The craving for self-realization
explains the explosion of creative abilities as soon as Deng Xiao Ping allowed the Chinese to throw off the Maoist straitjacket in the 1980s. Everyone was suddenly called upon to develop their knowledge, their skills, their assertiveness (as long as this did not contradict the goals of the state). Not unlike in Europe at the beginning of the Industrial Revolution, this was an act of liberation that changed the world instantly and in a most powerful way.
But in China too
(not only in the US and in Europe) the number of billionaires has risen sharply in quite a short time. There, too, the initial liberation threatens to produce a caste of super-rich people who, by being overweight in power, influence and financial strength, increasingly hinder the rise of their less fortunate fellows. This caste is ready to embark on the same path of refeudalization as the upper one percent in the USA.
Why is it so incredibly difficult to stop halfway and reconcile both needs: the need for cooperation and the need for competition? Why this eternal back and forth between two extremes: first, the accumulation of wealth and then bloody social revolutions that bring about redistribution?
In theory, the problem is surprisingly easy to solve. Plato had already proposed to take children away from their parents as in his time practiced by Sparta. Under this premise, every generation begins anew. For every child is to take up exactly that position which is due to him or her on the basis of their abilities. Inheritances cannot be handed over from parents to children, as they infallibly lead to the creation of classes or even castes. Certainly, Sparta was one of the cruelest states in world history, for the wealth of the top five percent of freeborn Spartans had to be earned by 95 percent of lawless helots. But the principle of social justice based solely on individual ability remains unaffected. If we were to transfer such a system to the present day, we would not have to worry about refeudalization and the one percent of super-rich and super-powerful at the head of the state. Marx, Piketty and Mao would not need to demand a classless society, because this comes about all by itself: talent and ability being distributed anew in each generation. And, of course, we wouldn’t even have to follow Plato and commit the cruelty of taking children away from their parents. It is enough to raise the inheritance tax to one hundred percent to achieve the same effect: a classless society.
But even this more modest goal has never been achieved,
because it is in turn contrary to a human need hard to suppress: the care of parents for their children. Every normal person takes it for granted that parents treat their own children with love, and love consists not only in good words but in all kinds of material gifts. It has always been seen as unnatural and as a sign of extreme lack of love that a father disinherits his children.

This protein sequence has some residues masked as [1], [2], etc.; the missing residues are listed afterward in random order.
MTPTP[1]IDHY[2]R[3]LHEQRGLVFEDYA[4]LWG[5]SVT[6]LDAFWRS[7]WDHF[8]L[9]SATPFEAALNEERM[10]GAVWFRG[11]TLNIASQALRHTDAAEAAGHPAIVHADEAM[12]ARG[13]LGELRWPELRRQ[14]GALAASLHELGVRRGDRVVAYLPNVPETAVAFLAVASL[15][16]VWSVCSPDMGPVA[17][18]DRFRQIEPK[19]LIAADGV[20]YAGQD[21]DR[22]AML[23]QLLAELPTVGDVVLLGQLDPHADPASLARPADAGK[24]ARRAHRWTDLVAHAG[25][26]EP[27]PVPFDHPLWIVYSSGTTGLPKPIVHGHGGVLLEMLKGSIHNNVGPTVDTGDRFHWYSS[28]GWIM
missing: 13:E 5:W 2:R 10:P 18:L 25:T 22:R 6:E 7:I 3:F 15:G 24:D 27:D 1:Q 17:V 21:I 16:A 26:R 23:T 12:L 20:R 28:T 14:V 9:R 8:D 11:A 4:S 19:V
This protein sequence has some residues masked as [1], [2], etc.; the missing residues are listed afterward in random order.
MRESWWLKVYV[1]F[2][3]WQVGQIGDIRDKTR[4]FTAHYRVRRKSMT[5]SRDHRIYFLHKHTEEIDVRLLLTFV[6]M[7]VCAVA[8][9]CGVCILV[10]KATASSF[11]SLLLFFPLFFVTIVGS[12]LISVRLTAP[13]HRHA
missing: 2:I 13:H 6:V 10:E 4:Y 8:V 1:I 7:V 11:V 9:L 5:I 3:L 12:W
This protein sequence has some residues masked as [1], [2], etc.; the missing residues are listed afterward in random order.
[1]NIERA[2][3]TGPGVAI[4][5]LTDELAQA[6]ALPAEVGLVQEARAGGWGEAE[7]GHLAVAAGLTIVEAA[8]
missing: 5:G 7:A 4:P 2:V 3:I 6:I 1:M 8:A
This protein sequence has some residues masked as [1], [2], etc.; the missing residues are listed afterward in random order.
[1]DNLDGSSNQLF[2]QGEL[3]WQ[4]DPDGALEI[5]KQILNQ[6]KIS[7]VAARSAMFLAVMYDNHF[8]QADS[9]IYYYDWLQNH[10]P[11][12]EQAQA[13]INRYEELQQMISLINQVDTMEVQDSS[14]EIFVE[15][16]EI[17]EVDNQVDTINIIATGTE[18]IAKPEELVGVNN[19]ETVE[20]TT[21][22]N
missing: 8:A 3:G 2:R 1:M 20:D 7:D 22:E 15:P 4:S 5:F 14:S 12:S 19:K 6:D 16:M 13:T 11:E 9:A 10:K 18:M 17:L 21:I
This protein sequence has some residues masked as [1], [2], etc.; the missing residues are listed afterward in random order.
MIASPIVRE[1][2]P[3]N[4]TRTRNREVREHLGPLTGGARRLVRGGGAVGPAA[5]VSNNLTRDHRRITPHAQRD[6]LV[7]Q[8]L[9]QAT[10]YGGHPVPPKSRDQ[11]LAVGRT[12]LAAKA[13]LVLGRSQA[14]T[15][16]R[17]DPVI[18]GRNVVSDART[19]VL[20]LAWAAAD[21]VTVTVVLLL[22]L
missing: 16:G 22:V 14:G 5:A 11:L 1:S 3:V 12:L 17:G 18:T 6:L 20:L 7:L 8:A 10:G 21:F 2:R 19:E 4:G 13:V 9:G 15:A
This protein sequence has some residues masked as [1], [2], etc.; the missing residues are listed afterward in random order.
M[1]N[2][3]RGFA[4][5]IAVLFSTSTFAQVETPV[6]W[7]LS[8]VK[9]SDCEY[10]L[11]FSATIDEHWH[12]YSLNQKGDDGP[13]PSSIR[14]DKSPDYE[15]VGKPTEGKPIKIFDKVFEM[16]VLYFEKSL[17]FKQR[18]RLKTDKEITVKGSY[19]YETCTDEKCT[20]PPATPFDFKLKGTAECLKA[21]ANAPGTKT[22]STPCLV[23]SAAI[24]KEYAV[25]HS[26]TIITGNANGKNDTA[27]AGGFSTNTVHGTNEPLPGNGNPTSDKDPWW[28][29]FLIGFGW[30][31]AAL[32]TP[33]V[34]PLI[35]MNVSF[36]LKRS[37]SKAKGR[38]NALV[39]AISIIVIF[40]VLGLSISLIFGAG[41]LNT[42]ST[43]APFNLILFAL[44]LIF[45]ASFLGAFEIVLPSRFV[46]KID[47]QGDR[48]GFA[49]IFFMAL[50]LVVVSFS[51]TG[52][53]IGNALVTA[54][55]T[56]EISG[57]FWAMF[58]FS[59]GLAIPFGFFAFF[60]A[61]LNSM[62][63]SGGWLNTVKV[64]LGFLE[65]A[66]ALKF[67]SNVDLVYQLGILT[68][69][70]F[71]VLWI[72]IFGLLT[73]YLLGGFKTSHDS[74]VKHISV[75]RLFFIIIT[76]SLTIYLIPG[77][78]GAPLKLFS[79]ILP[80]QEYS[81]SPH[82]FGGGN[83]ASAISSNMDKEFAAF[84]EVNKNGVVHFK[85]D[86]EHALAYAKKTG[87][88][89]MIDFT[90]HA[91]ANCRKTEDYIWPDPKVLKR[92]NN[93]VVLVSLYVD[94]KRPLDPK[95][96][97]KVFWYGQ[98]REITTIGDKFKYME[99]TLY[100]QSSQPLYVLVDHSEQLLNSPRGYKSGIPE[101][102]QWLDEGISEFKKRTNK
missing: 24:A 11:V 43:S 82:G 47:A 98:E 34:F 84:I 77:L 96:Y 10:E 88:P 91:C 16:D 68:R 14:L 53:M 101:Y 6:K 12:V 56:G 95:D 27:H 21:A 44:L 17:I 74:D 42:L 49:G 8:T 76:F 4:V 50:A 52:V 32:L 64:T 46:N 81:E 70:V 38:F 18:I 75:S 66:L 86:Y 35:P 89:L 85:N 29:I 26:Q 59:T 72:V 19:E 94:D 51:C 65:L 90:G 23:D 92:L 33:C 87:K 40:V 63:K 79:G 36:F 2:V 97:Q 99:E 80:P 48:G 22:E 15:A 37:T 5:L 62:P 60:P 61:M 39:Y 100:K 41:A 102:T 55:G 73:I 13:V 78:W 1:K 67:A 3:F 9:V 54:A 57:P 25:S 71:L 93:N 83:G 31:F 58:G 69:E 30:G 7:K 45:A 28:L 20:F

That is one thing. On the other hand, however, we think it is unfair that someone should be rich, respected, influential only because he received his position by mere accident of birth. Again, we are faced with a contradiction inherent in human nature. And again, we see societies oscillating between two extremes. A very few – especially smaller communities and sects – reject all unearned benefits of inheritance, including Sparta. But in densely populated societies, this strategy has proven to be unworkable. The prospect of working not only for one’s own ego but of sharing it with the whole family, one’s own children and grandchildren seems to be one of the most powerful motivations for action, while conversely the certain prospect of losing all property to the state or other unknown people after one’s death threatens to paralyze all initiative.
We should therefore not be surprised that in this case too it is extremely difficult to find the right balance. Ideals have so far only been realized in societies which we subsequently judge to be inhumane; this is true of communism in Sparta and under Mao and of neoliberal capitalism in the US today. Every society tries anew to find the right distance from the opposing extremes, but none has yet developed a final solution. The problem of justice is bound to accompany man throughout his history.
** The imperative of equality in Sparta had its obvious reason. A ruling minority of about five percent will only be able to permanently subjugate an enslaved majority of 95 percent if it does not allow dissent to arise within its own ranks. Equality among free Spartans was therefore the first commandment to maintain the inequality of all others. We are reminded of the actions of states in times of war. If they want to awaken in their citizens the willingness to sacrifice themselves for the fatherland, ruling circles feel compelled to grant them more rights – a concession that is quickly forgotten in times of peace.
Knox, Robert (??): An Historical Relation of the Island Ceylon. (1681) Public Domain Book.